Half of knowledge is contained in the question, is an important and well-known saying in Arabic. Taking this as a starting point and reflecting upon the current global discourse that is totally focused on the “Muslim question” with multiple research projects, intelligence programs and policy debates on how best to answer the unsolvable riddle of how to civilize and domesticate the 1.2 billion to 1.4 billion Muslims living in the world today who seem intent on destroying the peaceful world for everyone else. Can Muslims be modern? Can Muslims be civilized, rational and industrious? When will Muslims support gender equality, human rights and democracy? When will they end the cycle of violence? Can Muslims be Western? More critically, when will Muslims give up their attachment to religion?
Let’s be clear that any question or discussion that begins with “the Muslims” is both racist and ignorant and the need to state this fact is in itself a problem. Nonetheless, there are a large number of otherwise intelligent people, including in most academic and civil society circles, who feel at ease voicing these sentiments under the rubric of being open minded and liberal without a moment of self-reflection on the fundamentally racist nature of the discourse. Certainly, the more sophisticated opts for a sub-grouping within the larger category of Muslims, focusing instead on Arabs, Pakistanis or Iranians, as if this is less essentializing than the broader, ignorant framing.
Notice that the questions posed are all external and intended to answer someone else’s problems with the Muslim subject, but the Muslim subject is not permitted to ask their own question. “The Muslim” is framed as a problem needing a constant epistemic intervention in order to bring them into liberal and neo-liberal discourses for the purpose of transforming a constituted set of implied deficiencies present within all the questions. Muslim subjectivity in global discourse is framed as the intractable human problem that requires setting in motion the civilizational engineers, including native experts, to test remedies that can produce the needed outcome.
The questions are intended to set the boundaries and chart the course for Muslim self-examination and the standards to measure arrival to or distance from the constructed external goal. Embedded in the Muslim question is the conviction that Muslims are other with doubts cast upon the possibility of ever becoming the known, the familiar and part of the “human,” the civilized us.
Considering the saying: “Half of knowledge is contained in the question,” and in the context of “the Muslim,” means that half of knowledge about oneself is being wrongly and externally constituted. Furthermore, the answers arrived at for the questions asked externally lead to creating a fictitious sense of discovery and realization, answers that are gravely problematic when they are internalized by the essentialized Muslim subject.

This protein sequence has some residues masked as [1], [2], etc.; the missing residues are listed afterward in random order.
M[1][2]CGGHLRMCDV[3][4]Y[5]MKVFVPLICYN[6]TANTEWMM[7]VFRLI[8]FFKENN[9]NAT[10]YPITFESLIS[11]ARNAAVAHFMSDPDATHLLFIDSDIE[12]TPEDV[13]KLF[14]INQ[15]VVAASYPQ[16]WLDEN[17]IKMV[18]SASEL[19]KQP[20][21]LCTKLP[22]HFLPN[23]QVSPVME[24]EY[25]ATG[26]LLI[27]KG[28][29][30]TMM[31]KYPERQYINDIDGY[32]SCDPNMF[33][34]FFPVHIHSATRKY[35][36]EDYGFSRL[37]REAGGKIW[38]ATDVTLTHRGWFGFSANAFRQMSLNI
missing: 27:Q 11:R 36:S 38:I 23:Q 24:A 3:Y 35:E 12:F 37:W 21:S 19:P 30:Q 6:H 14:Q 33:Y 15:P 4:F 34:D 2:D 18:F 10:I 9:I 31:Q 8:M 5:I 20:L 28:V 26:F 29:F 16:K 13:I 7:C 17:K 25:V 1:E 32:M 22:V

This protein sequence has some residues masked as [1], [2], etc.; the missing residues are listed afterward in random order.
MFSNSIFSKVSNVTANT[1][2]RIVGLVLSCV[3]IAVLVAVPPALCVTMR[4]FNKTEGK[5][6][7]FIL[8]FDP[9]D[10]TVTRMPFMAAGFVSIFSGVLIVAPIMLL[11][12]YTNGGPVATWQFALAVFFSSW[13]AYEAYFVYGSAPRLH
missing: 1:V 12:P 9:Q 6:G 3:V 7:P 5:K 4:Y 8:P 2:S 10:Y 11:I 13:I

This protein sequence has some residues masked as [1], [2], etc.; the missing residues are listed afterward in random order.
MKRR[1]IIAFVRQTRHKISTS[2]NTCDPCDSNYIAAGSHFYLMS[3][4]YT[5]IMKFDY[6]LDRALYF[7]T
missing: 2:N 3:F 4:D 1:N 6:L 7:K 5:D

The questions and answers in this situation are akin to the prisoner-torturer relationship whereby the prison imposes the epistemic structure and the dialogue is shaped by the contours of power embedded in it. Assuredly, the torturer is seeking answers to his – mostly it is a he – constituted questions that already have a set of acceptable or preconceived parameters based on existing intelligence or confession from an earlier torture session.
Nothing will satisfy the torturer except the correct answer located in his and his mind alone while the prisoner is asked to confess as the precondition for stopping each torture session. The Muslim question is constituted around the same power topography as that found in the prisoner-torture relationship and subject to the same demands for answers. Muslims must answer affirmatively when asked about their inferiority and deficiencies, just like the torturer conditions prisoners to provide the correct response.
Like the prisoner, questions about Muslims are not intended for the subject to arrive at a self-realization or self-discovery. On the contrary, the structure is directed at silencing and composing a constantly negated and deficient Muslim other that must admit inferiority. In other words, the Muslim subject is in constant need of a 12-step civilizational rehab intervention program, with an electric “shock and awe” therapy introduced to get them back on track every now and then. The first act in the process of self-liberation is located in the mind, and formulating one’s own questions is the starting point. In addition, and just as important, is taking inventory of all the answers given to the wrong and externally constructed questions.